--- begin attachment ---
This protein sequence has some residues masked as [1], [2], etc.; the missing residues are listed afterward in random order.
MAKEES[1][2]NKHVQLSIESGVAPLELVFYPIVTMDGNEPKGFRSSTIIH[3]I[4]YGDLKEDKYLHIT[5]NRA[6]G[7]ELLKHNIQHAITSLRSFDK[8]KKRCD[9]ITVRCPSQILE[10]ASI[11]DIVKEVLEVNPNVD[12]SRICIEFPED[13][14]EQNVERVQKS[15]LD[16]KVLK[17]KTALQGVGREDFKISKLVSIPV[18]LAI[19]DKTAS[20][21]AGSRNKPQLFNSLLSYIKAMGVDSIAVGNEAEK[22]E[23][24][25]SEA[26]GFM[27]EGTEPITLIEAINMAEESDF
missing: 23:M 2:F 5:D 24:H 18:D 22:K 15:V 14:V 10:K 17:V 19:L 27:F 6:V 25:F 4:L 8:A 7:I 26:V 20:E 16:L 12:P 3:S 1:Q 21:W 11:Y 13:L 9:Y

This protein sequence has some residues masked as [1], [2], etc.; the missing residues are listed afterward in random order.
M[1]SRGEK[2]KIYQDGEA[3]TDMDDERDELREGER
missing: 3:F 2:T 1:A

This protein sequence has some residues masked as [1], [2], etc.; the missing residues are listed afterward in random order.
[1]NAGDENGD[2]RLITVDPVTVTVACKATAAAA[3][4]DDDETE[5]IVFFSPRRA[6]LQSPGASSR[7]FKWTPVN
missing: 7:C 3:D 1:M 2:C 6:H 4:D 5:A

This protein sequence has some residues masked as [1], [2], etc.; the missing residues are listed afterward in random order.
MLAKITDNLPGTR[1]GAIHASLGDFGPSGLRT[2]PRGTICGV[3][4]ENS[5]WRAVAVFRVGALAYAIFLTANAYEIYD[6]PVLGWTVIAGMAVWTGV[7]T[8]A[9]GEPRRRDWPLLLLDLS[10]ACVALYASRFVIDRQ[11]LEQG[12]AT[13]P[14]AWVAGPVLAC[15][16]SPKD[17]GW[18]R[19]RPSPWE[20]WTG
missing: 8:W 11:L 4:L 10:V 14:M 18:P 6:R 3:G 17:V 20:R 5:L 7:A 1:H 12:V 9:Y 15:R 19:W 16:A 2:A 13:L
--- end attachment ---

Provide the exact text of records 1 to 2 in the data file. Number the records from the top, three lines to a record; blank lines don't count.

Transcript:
This protein sequence has some residues masked as [1], [2], etc.; the missing residues are listed afterward in random order.
MAKEES[1][2]NKHVQLSIESGVAPLELVFYPIVTMDGNEPKGFRSSTIIH[3]I[4]YGDLKEDKYLHIT[5]NRA[6]G[7]ELLKHNIQHAITSLRSFDK[8]KKRCD[9]ITVRCPSQILE[10]ASI[11]DIVKEVLEVNPNVD[12]SRICIEFPED[13][14]EQNVERVQKS[15]LD[16]KVLK[17]KTALQGVGREDFKISKLVSIPV[18]LAI[19]DKTAS[20][21]AGSRNKPQLFNSLLSYIKAMGVDSIAVGNEAEK[22]E[23][24][25]SEA[26]GFM[27]EGTEPITLIEAINMAEESDF
missing: 23:M 2:F 5:D 24:H 18:D 22:K 15:V 14:V 10:K 17:V 19:L 27:F 6:V 25:F 4:L 8:A 7:I 26:V 20:E 16:L 12:P 3:S 1:Q 21:W 11:Y 13:L 9:Y

This protein sequence has some residues masked as [1], [2], etc.; the missing residues are listed afterward in random order.
M[1]SRGEK[2]KIYQDGEA[3]TDMDDERDELREGER
missing: 3:F 2:T 1:A